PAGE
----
In these cases, it typically uses forward purchases and risk reversal options (i.e. zero cost collars).
Currency translation risk: Pirelli owns controlling interests in companies that prepare their financial statements in currencies other than the euro, which is used to prepare the consolidated financial statements. This exposes the Group to currency translation risk, which is generated by the conversion into euro of the assets and liabilities of subsidiaries whose functional currency is not the euro. The principal exposures to currency translation risk are constantly monitored, but it is not currently deemed necessary to adopt specific policies to hedge this exposure.
In 2013 the principal currencies of emerging countries where Pirelli operates depreciated against the United States dollar (USD), and particularly the Venezuelan bolivar, Argentine peso, Egyptian pound and, to a lesser extent, the Brazilian real and Turkish pound. This generalised trend of depreciation in emerging country currencies, partly due to exogenous factors – such as U.S. Federal Reserve Bank monetary policy – and specific internal macroeconomic conditions, combined with appreciation of the euro against the U.S. dollar has had a comprehensively negative impact on the Group.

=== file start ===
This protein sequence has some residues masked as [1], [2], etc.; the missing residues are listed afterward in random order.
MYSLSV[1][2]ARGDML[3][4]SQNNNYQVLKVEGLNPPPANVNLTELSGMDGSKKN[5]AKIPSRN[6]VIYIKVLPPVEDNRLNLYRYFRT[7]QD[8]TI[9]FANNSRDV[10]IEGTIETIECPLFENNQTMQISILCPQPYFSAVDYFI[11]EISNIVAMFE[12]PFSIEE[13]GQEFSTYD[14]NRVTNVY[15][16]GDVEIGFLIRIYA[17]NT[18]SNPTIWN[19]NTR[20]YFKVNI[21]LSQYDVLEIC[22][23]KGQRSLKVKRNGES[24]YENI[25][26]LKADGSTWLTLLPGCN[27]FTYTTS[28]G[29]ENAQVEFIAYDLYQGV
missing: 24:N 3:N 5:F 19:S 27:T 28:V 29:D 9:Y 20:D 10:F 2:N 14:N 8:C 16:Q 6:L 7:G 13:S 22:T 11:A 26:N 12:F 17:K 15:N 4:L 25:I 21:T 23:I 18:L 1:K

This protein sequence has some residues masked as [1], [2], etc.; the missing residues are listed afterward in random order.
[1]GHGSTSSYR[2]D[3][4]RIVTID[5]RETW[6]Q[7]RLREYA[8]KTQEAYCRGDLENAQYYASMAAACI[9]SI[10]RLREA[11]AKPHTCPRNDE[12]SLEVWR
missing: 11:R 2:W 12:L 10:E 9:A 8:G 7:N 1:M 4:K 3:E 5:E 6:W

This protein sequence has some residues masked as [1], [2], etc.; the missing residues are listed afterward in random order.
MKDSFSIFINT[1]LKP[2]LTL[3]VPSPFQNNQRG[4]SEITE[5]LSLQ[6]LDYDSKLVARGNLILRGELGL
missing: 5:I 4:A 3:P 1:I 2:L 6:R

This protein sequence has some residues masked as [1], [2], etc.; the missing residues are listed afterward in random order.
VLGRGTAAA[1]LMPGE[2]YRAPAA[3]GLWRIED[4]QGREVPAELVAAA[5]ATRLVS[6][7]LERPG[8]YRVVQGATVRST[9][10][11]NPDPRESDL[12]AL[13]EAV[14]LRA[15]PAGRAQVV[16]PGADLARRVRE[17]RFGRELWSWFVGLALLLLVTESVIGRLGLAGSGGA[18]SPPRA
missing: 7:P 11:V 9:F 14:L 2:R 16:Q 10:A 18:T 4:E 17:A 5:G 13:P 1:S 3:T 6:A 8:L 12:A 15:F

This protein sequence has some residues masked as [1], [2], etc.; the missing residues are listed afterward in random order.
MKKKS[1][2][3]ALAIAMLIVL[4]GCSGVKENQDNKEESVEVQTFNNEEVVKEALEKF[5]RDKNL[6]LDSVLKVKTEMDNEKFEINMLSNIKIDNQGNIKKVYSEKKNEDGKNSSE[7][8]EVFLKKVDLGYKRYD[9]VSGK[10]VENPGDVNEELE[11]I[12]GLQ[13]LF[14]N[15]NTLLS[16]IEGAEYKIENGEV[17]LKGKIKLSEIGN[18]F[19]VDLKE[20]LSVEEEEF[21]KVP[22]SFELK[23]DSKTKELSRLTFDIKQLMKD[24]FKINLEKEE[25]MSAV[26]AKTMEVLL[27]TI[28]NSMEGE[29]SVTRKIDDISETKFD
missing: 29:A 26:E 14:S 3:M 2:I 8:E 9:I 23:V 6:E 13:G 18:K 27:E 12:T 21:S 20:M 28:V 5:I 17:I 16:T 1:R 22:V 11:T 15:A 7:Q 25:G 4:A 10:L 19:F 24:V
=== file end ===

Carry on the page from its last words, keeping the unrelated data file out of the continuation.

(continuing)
In 2014, Pirelli expects – consistently with leading market operators – continuation of the present trend of depreciation tracked by leading emerging country currencies, attributable once again to the impact of changes in U.S. Federal Reserve Bank monetary policy and specific country risk factors (particularly in regard to the Venezuelan bolivar and Argentine peso).
Finally, Pirelli expects that the current euro/dollar exchange rate trend to reverse, with the euro weakening from its levels at the end of 2013. Once again, significant uncertainty persists, such as the monetary policy decisions that will be taken by central banks on both sides of the Atlantic.